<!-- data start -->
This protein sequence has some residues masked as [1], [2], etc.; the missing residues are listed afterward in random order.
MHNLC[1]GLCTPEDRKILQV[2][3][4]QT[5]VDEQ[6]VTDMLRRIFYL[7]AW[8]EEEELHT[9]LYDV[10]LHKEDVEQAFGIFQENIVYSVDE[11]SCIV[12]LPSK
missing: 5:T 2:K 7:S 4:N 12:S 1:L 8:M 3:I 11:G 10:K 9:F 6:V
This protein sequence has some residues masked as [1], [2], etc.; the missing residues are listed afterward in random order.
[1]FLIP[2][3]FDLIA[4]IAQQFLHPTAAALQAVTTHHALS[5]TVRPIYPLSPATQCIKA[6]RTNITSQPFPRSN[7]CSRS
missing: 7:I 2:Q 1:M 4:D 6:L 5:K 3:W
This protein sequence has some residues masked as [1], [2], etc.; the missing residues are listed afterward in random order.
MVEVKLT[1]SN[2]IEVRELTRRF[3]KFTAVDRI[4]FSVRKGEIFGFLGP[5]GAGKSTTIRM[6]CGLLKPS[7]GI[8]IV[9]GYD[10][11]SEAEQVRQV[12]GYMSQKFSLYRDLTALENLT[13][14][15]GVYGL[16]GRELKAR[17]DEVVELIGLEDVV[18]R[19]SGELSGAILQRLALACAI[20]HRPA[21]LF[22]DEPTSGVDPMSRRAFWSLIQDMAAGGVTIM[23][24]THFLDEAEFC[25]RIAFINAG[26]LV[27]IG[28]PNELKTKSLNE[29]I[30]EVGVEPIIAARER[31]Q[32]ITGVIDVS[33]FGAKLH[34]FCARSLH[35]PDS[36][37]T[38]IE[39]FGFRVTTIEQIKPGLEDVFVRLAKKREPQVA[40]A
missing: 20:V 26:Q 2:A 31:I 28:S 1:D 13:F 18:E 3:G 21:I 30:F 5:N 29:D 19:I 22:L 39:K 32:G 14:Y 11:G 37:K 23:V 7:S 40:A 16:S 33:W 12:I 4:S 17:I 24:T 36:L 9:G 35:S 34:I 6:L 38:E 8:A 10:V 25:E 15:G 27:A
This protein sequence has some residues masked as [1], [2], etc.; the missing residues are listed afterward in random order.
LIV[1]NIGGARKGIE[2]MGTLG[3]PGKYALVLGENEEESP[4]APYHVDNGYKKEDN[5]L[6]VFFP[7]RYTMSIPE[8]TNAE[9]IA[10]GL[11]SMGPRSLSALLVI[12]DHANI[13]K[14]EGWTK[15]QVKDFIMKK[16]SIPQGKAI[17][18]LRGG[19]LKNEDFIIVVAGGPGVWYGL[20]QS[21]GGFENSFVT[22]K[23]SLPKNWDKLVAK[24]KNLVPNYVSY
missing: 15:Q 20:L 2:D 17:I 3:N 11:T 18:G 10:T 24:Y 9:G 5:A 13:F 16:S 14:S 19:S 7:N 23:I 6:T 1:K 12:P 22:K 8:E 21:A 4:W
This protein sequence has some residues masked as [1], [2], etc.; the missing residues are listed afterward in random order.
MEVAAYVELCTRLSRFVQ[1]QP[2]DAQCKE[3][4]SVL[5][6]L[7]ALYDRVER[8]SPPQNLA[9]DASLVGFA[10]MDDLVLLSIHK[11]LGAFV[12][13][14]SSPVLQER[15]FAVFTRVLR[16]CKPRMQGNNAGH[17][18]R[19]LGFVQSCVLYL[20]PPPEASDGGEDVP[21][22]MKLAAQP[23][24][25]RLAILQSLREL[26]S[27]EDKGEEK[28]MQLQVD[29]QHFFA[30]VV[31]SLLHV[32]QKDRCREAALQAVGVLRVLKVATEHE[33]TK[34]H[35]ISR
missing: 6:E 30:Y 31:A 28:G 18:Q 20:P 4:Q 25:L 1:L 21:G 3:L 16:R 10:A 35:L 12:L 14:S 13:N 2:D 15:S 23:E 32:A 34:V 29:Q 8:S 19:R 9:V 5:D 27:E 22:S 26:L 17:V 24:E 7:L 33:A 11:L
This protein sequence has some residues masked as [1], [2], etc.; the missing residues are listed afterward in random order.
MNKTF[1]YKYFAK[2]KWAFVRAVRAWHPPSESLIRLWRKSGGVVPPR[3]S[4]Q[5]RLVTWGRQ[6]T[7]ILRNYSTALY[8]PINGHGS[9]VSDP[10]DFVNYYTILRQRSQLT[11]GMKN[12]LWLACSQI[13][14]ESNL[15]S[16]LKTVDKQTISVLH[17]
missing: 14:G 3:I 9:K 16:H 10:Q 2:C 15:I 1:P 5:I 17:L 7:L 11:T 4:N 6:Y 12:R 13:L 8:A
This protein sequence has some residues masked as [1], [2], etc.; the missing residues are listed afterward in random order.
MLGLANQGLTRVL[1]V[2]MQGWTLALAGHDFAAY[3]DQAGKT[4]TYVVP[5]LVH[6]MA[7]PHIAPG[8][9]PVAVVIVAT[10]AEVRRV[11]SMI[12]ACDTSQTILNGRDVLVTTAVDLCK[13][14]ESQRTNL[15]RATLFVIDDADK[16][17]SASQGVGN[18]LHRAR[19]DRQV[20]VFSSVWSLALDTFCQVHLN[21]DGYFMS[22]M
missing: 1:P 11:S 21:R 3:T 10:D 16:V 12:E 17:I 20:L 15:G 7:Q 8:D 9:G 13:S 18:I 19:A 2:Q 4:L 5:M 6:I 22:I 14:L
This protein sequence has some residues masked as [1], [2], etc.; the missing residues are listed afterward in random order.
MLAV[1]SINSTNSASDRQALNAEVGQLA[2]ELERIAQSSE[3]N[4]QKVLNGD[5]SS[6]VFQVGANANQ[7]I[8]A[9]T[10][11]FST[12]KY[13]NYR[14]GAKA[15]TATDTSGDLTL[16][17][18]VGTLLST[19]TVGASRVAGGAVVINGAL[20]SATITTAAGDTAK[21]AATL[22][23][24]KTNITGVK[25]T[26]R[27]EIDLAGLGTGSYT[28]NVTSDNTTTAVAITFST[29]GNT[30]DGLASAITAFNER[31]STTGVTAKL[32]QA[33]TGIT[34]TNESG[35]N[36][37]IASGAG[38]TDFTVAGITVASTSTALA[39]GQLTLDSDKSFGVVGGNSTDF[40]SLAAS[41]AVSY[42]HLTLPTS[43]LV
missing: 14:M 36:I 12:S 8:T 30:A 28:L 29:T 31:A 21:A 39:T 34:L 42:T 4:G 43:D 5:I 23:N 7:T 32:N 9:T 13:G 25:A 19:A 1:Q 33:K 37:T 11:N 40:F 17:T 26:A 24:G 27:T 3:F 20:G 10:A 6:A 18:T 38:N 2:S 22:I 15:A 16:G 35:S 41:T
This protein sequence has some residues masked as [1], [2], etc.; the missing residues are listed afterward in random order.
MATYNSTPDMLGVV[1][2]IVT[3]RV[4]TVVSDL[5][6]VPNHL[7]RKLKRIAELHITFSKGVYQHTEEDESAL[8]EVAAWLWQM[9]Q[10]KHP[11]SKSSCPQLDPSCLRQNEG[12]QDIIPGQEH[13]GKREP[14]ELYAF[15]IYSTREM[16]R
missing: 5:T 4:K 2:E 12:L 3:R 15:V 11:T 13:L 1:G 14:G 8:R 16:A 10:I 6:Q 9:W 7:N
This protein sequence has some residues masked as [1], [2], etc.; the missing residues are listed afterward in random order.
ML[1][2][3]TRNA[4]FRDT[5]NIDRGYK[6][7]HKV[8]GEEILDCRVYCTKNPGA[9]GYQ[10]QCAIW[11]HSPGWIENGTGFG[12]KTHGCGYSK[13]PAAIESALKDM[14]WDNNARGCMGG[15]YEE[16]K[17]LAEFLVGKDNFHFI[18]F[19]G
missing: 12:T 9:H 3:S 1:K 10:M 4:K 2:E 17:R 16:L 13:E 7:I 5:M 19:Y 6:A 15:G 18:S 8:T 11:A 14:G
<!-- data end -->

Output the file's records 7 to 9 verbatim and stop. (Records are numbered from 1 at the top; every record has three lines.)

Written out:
This protein sequence has some residues masked as [1], [2], etc.; the missing residues are listed afterward in random order.
MLGLANQGLTRVL[1]V[2]MQGWTLALAGHDFAAY[3]DQAGKT[4]TYVVP[5]LVH[6]MA[7]PHIAPG[8][9]PVAVVIVAT[10]AEVRRV[11]SMI[12]ACDTSQTILNGRDVLVTTAVDLCK[13][14]ESQRTNL[15]RATLFVIDDADK[16][17]SASQGVGN[18]LHRAR[19]DRQV[20]VFSSVWSLALDTFCQVHLN[21]DGYFMS[22]M
missing: 1:P 11:S 21:R 3:T 10:D 16:V 12:E 17:I 20:L 15:G 7:Q 8:D 9:G 13:S 18:I 19:A 2:Q 4:L 5:M 6:I 22:I 14:L
This protein sequence has some residues masked as [1], [2], etc.; the missing residues are listed afterward in random order.
MLAV[1]SINSTNSASDRQALNAEVGQLA[2]ELERIAQSSE[3]N[4]QKVLNGD[5]SS[6]VFQVGANANQ[7]I[8]A[9]T[10][11]FST[12]KY[13]NYR[14]GAKA[15]TATDTSGDLTL[16][17][18]VGTLLST[19]TVGASRVAGGAVVINGAL[20]SATITTAAGDTAK[21]AATL[22][23][24]KTNITGVK[25]T[26]R[27]EIDLAGLGTGSYT[28]NVTSDNTTTAVAITFST[29]GNT[30]DGLASAITAFNER[31]STTGVTAKL[32]QA[33]TGIT[34]TNESG[35]N[36][37]IASGAG[38]TDFTVAGITVASTSTALA[39]GQLTLDSDKSFGVVGGNSTDF[40]SLAAS[41]AVSY[42]HLTLPTS[43]LV
missing: 14:M 36:I 12:S 8:T 30:A 28:L 29:T 31:A 21:A 39:T 34:L 42:T 4:G 43:D 5:I 23:N 7:T 32:N 9:T 13:G 25:A 19:A 1:Q 33:K 37:T 11:N 40:F 17:T 26:A 24:G 27:T 3:F 20:G 10:A 6:A 18:T 38:N 2:S 22:I 15:A 16:G 35:S 41:T
This protein sequence has some residues masked as [1], [2], etc.; the missing residues are listed afterward in random order.
MATYNSTPDMLGVV[1][2]IVT[3]RV[4]TVVSDL[5][6]VPNHL[7]RKLKRIAELHITFSKGVYQHTEEDESAL[8]EVAAWLWQM[9]Q[10]KHP[11]SKSSCPQLDPSCLRQNEG[12]QDIIPGQEH[13]GKREP[14]ELYAF[15]IYSTREM[16]R
missing: 5:T 4:K 2:E 12:L 3:R 15:V 11:T 13:L 1:G 14:G 8:R 16:A 10:I 6:Q 9:W 7:N